I love Eclipse. I use it since 2008. I had my troubles sometimes, but yeah, I guess all of you also had troubles with other programs. What to say, I just love it. I can “play” Eclipse through the night, it is so much fun working with it. It feels like writing a book. If there is something eclipse is not able to do, i look for an eclipse plug-in. An in general, there are those plug-ins :) I am writing mostly plug-ins myself, using the build tools of the features and update-sites mostly. I do not like maven, I do use Ant scripts sometimes. But if you write everything as a plug-in, there is no need for maven. The powerful debugger is a luxury, saving me a lot of time! I can understand people saying it is a bit hard to learn at the beginning, but making blog-post to blame a software product? there are a lot of tutorials and help in the web with eclipse and pde, try to learn eclipse. I am still every day impressed how easy some things are done if you are willing to invest a bit of overhead in learning.

just my2cents

ArkosX · August 12, 2015 at 2:49 pm

Alice, it all depends on with what you compare. And having problems… Well there should be no problems out of what you are programming. Imagine you had problems with your hammer every time you want to make a hole to hung something on the wall. In software and particularly with eclipse it is that way. Plug-ins cools, but if you spend more time looking for them and solving the issues with their integration than for the development, again, it is not worth from the perspective of the business. Do you have experience with other ides? Now that Google dropped android to intellij, I think it is a prove that eclipse is not that good. We’ll, as I said months ago here, there was even a study proving the improvements of eclipse when using other ides on top.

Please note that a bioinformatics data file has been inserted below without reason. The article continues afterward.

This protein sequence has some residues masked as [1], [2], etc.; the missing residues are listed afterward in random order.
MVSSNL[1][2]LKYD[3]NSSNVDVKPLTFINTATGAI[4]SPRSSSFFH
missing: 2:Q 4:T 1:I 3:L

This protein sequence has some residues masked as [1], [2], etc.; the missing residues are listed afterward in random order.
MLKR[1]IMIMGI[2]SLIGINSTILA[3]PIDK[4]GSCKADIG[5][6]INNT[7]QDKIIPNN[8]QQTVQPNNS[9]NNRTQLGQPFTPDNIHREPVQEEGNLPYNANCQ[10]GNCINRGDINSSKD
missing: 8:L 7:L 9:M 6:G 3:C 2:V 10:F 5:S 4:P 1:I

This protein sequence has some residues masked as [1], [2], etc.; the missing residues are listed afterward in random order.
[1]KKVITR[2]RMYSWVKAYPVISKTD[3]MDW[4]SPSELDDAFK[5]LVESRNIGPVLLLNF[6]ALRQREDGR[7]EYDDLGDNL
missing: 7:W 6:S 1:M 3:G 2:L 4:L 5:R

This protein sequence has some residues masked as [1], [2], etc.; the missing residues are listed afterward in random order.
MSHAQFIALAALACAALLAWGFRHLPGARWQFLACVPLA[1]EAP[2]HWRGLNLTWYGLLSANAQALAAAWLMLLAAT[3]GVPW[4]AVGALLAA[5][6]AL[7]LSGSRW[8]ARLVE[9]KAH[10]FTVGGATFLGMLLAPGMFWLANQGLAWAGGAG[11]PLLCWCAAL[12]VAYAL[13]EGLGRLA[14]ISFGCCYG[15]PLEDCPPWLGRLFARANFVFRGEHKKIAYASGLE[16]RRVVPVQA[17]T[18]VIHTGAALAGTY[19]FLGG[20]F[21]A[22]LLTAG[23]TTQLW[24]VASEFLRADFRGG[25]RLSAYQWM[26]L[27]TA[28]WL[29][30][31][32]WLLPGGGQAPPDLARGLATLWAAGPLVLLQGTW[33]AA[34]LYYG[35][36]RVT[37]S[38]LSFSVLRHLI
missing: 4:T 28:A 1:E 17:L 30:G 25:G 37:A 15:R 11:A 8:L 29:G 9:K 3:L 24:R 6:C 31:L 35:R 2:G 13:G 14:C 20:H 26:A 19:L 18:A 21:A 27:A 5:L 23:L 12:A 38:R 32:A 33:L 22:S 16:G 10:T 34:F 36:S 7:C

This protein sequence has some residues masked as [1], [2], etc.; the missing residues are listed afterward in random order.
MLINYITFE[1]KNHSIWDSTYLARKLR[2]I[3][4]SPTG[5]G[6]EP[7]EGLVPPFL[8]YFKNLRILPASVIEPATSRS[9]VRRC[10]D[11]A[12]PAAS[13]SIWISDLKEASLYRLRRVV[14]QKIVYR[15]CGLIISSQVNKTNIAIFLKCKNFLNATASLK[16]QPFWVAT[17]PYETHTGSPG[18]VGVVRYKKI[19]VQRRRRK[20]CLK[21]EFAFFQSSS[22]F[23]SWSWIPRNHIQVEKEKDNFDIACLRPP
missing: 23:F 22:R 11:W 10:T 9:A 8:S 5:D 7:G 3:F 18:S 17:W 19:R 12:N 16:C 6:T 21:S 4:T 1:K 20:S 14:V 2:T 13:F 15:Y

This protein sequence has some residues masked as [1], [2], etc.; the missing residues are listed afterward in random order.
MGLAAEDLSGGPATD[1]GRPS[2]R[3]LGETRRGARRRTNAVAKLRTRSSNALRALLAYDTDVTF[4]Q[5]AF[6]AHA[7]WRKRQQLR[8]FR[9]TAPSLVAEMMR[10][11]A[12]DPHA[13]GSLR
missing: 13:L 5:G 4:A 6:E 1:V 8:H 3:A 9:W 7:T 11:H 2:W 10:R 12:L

Don’t get in love with something just because is what you use.
The whole blog is to create awareness and I found it great. :)

    ArkosX · August 12, 2015 at 2:52 pm

    Sorry about the typos. Predictive keyboard and lack of revision. Received reading my old posts… I DID FOUND MY OWN COMPANY :D

fizalihsan · August 19, 2015 at 12:48 am

I can’t agree with you. I have heard pretty much every response from the first paragraph. I don’t understand how so many developers are still not able to see the advantages in IntelliJ.

In the past 4 years, I worked with 2 different companies where I was the only one using IntelliJ when started. Team mates were so Eclipse-biased, pretty much they say “oh, it is because you are not using Eclipse”. Once I get the things up and running, then I never run into issues with Intellij. After few months, those very team mates came crawling to me, “how is it working for you and not for us”.

Do yourself a favor and starting using Intellij.

Phillip · August 24, 2015 at 9:53 pm

This is a beautiful example of why eclipse is an impossible mountain to climb. For first steps I have got to understand the intricacies of what the difference between an “e4 application” and an “e4 Application Project” is. Then I have to understand what this particular meaning of a “template” and a “product definition is”. Please, for “The first step” you need to get real and understand where your audience is coming from.
The first step

After installing Eclipse 4 the easiest way to get started is to use the e4 template to create a new e4 application. To create a project, choose the „e4 Application Project“ entry within the „new Project“ wizard. For this application you don’t have to change anything except the name of the application. The template creates a product definition and you can start the application simply by starting this product. To start it, open the *.product file and click on run or debug in the upper right corner of the editor. As you can see below, the generated template application already contains a window, two menus, a toolbar and a perspective stack.